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Fabric + algorithm: The fit geek's quest for a suit that fits

A couple of fashion guys team up with a space geek to help men buy the best fitting suit online and try to rise above the tech fit fray.

Donna Tam Staff Writer / News
Donna Tam covers Amazon and other fun stuff for CNET News. She is a San Francisco native who enjoys feasting, merrymaking, checking her Gmail and reading her Kindle.
Donna Tam
3 min read
Combat Gent

Buying men's suits online sounds risky, but a few fit geeks think they can get the right fit better than anyone else.

Two cousins with Las Vegas fashion industry ties, Mo Melwani and Vishaal Melwani, have teamed up with former space geek Raj Sareen to launch Sareen's new tech fit algorithm. Their site sells men's business wear and are aiming for the customers who don't like to shop, so a better fit means less returns and more repeat business. The technology, powered by Sareen's startup Styku, helps consumers find their correct clothing size online with just a few pieces of information: age, weight and height.

Tech fit is not new and it's a crowded space right now -- other companies, like Clothes Horse and True Fit, use similar methods -- but it hasn't been mastered.

"Nobody's really run away with the market yet," Sareen said. "Fit is not just about the dimension of the garment, it's also about fabric, it's also how they wear them, the shape of the person -- not just their measurement."

Sareen, who holds degrees in space sciences and physics, wants to change that with Styku. The algorithm debuted on the Melwanis' new online retail store, Combat Gent, today.

Styku impressed investors at a Microsoft event for startups last summer by turning a Kinect's motion-sensing video game controller into a body scanner that told users what their measurements were and gave them a virtual mock up of how would look on them.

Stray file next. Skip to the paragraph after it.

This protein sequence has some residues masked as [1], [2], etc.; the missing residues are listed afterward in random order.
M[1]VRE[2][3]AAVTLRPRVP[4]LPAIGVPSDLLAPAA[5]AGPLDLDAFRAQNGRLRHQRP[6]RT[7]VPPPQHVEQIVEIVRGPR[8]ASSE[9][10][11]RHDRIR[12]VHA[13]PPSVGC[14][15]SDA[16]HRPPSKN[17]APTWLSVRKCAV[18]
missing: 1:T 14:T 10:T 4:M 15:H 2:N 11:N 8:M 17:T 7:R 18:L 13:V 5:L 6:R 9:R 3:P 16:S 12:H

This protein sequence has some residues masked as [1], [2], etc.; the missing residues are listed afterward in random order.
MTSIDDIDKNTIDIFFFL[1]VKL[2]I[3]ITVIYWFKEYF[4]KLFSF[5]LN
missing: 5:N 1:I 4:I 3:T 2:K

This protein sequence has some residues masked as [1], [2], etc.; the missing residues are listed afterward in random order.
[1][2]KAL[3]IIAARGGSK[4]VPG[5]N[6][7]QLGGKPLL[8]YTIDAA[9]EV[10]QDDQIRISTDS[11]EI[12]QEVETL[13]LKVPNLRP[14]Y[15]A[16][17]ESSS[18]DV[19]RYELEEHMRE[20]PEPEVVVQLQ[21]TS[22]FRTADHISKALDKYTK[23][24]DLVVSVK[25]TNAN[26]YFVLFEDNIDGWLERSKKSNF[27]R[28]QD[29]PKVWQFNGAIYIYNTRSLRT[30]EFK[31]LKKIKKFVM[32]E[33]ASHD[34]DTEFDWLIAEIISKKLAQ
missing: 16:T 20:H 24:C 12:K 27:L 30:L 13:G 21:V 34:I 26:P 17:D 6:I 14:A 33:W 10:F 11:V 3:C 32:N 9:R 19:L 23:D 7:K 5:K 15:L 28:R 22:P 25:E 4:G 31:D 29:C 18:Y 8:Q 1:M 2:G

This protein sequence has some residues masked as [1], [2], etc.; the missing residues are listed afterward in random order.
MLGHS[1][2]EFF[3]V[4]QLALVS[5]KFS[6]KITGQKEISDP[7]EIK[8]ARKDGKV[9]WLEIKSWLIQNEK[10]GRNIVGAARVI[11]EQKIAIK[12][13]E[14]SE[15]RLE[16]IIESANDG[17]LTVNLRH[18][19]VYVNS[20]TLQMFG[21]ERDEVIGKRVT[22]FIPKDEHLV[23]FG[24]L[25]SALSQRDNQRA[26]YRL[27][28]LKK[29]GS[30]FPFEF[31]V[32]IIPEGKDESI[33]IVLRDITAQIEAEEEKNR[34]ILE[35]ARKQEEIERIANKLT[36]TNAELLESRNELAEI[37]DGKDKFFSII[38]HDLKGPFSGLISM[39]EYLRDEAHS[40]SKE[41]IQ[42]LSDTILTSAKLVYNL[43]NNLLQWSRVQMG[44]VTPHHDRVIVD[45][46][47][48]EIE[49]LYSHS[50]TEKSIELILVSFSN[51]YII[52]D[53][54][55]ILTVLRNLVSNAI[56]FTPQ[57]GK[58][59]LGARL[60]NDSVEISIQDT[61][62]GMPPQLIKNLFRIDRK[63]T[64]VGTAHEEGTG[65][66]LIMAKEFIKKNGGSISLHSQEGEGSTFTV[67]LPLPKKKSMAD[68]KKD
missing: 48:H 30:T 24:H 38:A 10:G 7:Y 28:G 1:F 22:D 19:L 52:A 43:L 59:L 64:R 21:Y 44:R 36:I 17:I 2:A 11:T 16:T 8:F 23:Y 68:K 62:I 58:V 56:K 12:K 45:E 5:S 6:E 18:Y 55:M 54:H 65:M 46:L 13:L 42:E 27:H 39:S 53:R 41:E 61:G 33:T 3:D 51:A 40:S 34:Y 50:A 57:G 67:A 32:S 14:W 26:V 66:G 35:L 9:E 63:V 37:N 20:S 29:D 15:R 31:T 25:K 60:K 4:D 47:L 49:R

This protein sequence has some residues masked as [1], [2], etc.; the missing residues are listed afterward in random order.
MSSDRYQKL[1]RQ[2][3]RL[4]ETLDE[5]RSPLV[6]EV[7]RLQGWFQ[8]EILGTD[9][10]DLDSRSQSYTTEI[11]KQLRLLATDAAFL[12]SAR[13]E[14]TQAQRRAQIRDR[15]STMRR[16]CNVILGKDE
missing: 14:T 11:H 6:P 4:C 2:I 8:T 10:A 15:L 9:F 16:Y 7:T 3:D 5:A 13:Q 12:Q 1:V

While that tech hasn't been perfected for the consumer market yet, Sareen said his company's fit algorithm takes into account things other companies don't. The company uses 3D apparel technology, cloth simulation, and computer-aided design to pull together its algorithm. The technology takes less input from customers -- which means they'll have to answer less questions that other tech fit services -- and factors in details like how a certain fabric may stretch or how a man's body may sag after a certain age.

"Certain fabrics drape a certain way, certain fabric stretch a certain way, so getting all the numbers right doesn't necessarily mean it's going to work," Mo Melwani said.

This is why Combat Gent choose Styku. Sareen understands the garment industry. Styku's parent company TukaTech, run by Sareen's parents, creates software used by companies to design garment patterns. The cousins appreciates that. Vishaal Melwani said they grew up in the fashion business -- they were yelled at if they didn't hold a measuring tape correctly.

Styku is also partnering with several other companies for other types of clothes, including a test run for another tricky fit challenge -- jeans. Sareen said he's been testing his algorithm out with a popular national chain (he didn't want to publicly say who because they are still in the testing phase).

Both companies have a ways to go to prove fit tech works. During the trial run on the Combat Gent they tested the algorithm on small sampling -- 67 men. For three of those men, all of whom were above six feet tall, Styku's algorithm picked the wrong sizes. But, all the other men found success with the algorithm. Vishaal Melwani knows it isn't a perfect science yet, but he thinks Styku's ties to fashion will make the difference in the long run.

"Fit technology has to start from the clothing," he said. "It can't start from pure engineering."